Backorder Cost is a Cost which is incurred by a business when it is unable to fill an order and must complete it later. It is a real and perceived cost of the inability to fulfill an order. The costs can include negative customer relations, interest expenses, etc. Backorder costs are usually computed and displayed on a per-unit basis. Sometimes it is also considered as Penalty cost.
Backorder costs are important for the company to track, as the relationship between holding cost of inventory and backorder costs will determine whether a company should over or under produce.
For example: Company ABC sells different type of bags online. On some day, it offers 25% off all bags online, and it receives an unprecedented number of orders: 5000 bags in four hours. It only has 4000 bags in its warehouse and will need three weeks to make the missing 1000 bags. These units are backordered.
Although it’s nice to have a product that is so popular that a waiting list forms, there are some real costs associated with not having products on hand when customers want them.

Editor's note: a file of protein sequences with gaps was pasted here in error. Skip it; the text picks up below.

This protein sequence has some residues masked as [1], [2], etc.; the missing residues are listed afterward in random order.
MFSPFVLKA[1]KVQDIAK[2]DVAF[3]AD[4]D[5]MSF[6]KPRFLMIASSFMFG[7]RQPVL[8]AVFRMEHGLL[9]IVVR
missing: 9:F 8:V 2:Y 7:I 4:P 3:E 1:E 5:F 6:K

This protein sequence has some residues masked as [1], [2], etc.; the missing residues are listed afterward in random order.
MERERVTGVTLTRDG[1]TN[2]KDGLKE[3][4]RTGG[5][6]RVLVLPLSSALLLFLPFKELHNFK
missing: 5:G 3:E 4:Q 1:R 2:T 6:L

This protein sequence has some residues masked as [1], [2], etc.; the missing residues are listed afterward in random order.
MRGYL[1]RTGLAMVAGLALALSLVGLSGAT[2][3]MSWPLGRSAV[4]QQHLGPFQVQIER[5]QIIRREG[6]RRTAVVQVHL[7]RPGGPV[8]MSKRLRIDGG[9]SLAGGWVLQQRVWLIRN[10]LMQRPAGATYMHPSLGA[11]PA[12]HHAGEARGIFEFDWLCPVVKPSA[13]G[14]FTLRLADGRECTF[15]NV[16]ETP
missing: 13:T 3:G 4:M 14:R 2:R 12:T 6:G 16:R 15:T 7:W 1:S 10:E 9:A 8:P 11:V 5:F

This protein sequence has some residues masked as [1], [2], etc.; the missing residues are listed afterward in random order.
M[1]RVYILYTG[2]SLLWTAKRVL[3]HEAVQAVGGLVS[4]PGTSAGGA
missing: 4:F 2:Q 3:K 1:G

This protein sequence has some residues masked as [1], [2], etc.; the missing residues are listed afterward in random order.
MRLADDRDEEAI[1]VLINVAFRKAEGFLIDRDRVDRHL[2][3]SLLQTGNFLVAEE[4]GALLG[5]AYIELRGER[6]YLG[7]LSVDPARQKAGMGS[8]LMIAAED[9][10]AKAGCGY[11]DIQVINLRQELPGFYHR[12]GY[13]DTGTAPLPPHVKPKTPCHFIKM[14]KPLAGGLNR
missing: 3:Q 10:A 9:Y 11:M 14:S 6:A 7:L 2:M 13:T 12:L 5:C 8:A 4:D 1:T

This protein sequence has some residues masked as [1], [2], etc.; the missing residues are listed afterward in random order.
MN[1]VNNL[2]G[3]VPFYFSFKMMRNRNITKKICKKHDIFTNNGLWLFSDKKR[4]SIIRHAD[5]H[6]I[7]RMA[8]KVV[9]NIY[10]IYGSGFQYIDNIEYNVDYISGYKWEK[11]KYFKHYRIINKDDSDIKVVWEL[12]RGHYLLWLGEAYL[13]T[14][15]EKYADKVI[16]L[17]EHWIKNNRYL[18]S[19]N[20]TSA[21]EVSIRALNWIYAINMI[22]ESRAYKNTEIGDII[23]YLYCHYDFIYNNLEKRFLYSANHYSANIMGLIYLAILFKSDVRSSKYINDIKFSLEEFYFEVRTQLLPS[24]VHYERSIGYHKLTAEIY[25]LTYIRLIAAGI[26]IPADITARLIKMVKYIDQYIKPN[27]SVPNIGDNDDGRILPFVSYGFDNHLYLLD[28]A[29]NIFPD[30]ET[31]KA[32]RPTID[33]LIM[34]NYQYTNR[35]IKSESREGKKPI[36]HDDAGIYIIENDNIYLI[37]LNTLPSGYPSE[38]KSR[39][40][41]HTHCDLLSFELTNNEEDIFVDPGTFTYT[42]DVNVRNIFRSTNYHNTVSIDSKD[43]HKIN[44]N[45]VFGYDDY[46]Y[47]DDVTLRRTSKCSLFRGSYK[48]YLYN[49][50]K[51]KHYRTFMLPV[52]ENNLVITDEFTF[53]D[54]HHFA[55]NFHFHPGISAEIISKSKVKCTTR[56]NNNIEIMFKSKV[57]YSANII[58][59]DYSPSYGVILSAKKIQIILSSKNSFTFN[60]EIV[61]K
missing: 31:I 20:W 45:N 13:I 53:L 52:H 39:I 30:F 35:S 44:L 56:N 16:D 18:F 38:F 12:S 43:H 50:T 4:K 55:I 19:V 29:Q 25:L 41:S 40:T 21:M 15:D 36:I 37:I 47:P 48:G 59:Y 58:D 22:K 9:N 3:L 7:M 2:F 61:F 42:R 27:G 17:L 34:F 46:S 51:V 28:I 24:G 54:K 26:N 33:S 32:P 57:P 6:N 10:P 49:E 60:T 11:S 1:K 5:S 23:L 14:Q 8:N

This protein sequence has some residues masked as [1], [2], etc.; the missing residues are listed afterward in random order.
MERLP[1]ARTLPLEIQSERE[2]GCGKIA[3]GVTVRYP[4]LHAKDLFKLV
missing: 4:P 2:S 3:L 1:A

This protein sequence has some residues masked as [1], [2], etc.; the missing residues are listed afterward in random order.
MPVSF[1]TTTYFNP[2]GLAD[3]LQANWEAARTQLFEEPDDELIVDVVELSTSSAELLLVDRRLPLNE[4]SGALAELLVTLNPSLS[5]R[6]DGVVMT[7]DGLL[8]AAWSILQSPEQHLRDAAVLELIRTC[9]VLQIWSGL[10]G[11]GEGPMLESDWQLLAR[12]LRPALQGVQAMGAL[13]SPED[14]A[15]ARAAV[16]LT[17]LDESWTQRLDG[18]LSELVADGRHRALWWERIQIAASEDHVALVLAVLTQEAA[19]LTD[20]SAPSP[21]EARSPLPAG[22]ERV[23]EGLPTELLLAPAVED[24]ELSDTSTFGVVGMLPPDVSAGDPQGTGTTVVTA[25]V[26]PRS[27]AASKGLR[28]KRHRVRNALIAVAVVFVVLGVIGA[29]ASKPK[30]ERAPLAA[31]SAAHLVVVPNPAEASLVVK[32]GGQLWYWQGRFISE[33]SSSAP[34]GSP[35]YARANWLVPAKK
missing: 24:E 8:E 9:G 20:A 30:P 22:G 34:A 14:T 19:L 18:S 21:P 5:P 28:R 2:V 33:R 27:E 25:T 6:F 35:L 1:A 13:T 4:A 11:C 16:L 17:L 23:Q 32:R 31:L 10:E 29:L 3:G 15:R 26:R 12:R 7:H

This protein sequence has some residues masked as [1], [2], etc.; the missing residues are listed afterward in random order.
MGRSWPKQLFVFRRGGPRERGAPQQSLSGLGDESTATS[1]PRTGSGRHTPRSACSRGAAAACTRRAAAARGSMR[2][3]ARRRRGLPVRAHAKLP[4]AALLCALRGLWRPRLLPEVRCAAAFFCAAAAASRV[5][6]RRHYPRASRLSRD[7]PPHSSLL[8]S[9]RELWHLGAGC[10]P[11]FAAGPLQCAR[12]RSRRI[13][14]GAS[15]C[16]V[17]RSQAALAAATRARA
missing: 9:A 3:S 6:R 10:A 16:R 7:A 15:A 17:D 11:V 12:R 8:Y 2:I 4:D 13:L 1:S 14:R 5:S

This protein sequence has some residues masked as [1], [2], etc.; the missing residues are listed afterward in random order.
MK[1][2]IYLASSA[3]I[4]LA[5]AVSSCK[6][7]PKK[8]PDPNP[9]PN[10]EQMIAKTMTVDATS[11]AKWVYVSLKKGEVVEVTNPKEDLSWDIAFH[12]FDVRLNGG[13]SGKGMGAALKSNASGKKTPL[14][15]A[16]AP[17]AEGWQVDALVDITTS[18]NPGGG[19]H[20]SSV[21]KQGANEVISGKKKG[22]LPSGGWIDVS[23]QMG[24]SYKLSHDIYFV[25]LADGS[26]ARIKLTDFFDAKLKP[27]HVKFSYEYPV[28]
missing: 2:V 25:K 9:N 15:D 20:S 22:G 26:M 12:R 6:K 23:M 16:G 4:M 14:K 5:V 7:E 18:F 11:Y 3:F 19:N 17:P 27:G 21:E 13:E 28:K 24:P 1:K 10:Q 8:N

Some of the costs are tangible. For instance, Company ABC will have to spend a lot more money on expedited shipping to get parts from its suppliers faster in order to fill the order. Then, it may have to pay its laborers a lot of money in overtime in order to hasten production.
But many backorder costs are intangible. Customers may get irate and buy from a competitor instead. Backorder situations can signal poor inventory management or purchasing behavior.
Backorder Inventory Model
In this model, we assume that stock outs (and backordering) are allowed. In addition to previous assumptions, we assume that sales will not be lost due to stock out because we will back order any demand that cannot be fulfilled.
B: Backordering cost per unit per year
b: the amount backordered at the time the next order arrives
Q-b: Remaining units after the backorder is satisfied.
Total Annual Cost = Annual Setup Cost + Annual Holding Cost + Annual Backordering Cost
Annual Setup (Ordering) Cost = (D/Q).S
Annual Holding Cost = (Average Inventory Level).H
By using the graphical ratios, we know that: T1/T= (Q-b)/Q
Therefore if we replace T1/T in the above equation, we get
Average Inventory Level as per Backorder Investntory Model = (Q-b)2/2Q